Epicurus established the doctrine of the swerve to wage war against the tyranny of heaven and “heavenly destiny”. To accept one’s fate–one’s curse–when one is poor, or even middle-class, almost invariably means to toil and labor in submission. Let’s revisit one of the initial curses that the Bible casts upon man.

To Adam he said, “Because you listened to your wife and ate fruit from the tree about which I commanded you, ‘You must not eat from it,’ “Cursed is the ground because of you; through painful toil you will eat food from it all the days of your lifeBy the sweat of your brow you will eat your food until you return to the ground, since from it you were taken; for dust you are and to dust you will return.” – Genesis 3:17-19

Before man was “cast out” of the primal hunter gatherer paradise, not only was there abundance in a manner that had been sustaining humans for millennia, but also people had worked only two hours on average per day to get food.

The Supreme Being as enforcer of labor is not only found in the Bible. In the East, the four caste system is also believed to have been established for all eternity by the Supreme Personality of Godhead, Lord Krishna himself, as related in the Gita.

According to the three modes of material nature and the work associated with them, the four divisions of human society are created by Me. – Shri Krishna, in Bhagavad Gita 4.13

Vaneigem does a good job of addressing the proverbial Platonic split between spirit and flesh in terms of how it affects man’s existential relationship to enforced labor. He talks about how “spirit dominates, matter is dominated“, how spirit “mutilates the body“, and how belief in spirit is alienation and objectifies real persons and bodies.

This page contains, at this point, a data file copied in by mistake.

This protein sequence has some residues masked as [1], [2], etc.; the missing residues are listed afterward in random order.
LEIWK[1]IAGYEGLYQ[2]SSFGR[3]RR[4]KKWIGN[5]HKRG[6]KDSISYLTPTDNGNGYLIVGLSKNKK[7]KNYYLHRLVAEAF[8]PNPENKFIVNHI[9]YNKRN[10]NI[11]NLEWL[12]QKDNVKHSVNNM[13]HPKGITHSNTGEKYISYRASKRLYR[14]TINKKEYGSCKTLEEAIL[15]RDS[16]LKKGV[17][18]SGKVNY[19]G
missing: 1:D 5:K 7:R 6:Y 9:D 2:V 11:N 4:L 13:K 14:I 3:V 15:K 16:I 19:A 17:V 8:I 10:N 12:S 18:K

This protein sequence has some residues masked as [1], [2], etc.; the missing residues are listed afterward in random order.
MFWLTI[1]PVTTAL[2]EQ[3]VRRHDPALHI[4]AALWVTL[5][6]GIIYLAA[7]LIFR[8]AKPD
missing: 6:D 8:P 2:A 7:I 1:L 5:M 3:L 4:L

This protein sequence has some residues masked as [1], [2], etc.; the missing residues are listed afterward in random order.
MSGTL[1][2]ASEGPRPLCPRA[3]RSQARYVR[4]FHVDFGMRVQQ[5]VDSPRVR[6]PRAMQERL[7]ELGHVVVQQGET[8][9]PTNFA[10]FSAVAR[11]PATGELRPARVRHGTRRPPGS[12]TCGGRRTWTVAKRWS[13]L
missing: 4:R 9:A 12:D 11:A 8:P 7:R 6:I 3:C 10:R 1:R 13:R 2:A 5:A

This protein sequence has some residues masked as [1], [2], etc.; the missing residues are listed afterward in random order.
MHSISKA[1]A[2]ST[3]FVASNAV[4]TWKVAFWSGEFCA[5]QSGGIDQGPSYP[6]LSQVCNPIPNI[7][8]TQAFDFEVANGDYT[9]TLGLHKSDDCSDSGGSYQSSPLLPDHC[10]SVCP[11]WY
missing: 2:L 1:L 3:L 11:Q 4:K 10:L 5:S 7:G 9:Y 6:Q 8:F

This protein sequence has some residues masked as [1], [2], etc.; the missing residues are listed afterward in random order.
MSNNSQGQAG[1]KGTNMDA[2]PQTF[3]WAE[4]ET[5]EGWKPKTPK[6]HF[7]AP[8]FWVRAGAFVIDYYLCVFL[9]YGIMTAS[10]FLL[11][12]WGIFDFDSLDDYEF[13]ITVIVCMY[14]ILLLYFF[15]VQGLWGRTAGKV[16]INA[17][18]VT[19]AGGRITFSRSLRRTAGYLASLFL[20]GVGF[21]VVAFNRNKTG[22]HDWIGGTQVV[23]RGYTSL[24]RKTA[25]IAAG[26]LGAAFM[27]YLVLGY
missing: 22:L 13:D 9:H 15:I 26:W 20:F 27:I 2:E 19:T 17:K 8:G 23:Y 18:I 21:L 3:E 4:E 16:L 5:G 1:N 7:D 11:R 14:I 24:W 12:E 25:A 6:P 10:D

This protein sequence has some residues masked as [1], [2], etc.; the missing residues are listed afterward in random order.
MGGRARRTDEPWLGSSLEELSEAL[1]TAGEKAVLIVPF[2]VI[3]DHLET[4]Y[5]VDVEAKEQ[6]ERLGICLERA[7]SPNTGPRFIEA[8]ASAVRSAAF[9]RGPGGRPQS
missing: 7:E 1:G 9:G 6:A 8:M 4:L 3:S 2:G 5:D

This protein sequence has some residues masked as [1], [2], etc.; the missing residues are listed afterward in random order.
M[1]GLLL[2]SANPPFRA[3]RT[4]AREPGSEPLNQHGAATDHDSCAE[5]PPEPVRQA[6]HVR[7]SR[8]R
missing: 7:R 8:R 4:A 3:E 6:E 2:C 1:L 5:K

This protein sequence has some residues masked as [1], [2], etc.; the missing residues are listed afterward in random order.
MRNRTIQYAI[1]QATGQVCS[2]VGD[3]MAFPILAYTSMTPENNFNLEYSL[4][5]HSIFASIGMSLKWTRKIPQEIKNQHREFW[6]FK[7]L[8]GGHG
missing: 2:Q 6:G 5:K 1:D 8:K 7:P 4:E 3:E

The author notes how desires, joy, and sex can usually only be entertained by night, and sometimes in shame, because they are “useless” (that is, they constitute leisure activities and do not lead to profit for the exploiters of man), and because by day we have to work. Therefore, the Platonic split has been experienced by man in terms of how we divide our night and day activities, with toil being experienced as violence perpetrated on the body and on nature by day, while at night dreams reveal “the secret scripture of the body“.

Among the other existential repercussions of enforced labor, the most prevalent one and the one easiest to quantify and observe in our society is in public health. It is sometimes claimed that around 75% of hospital visits have their origins in stress-related psychosomatic symptoms:

The pleasure of being was replaced with the anxious greed of having.

Raoul Vaneigem is quite direct and lucid in his French, and the best way to introduce key ideas in the book is by letting him speak in direct translation.

The divine power is born from the powerlessness to which the economy condemns man from the moment that it snatches him from life to reduce him to labor. The idea of God as creator …. master of man or arbiter of his fate is the sham of a system where the true specifically human power, creation, is dissolved by the need to work.

… Contrary to what has been … proclaimed throughout the centuries, the weakness of man is not inherent to his nature. It comes from his denaturalization, his renouncement of the only privilege that distinguishes him from the other kingdoms: the faculty to recreate the world with the goal of enjoying the creation of his own destiny.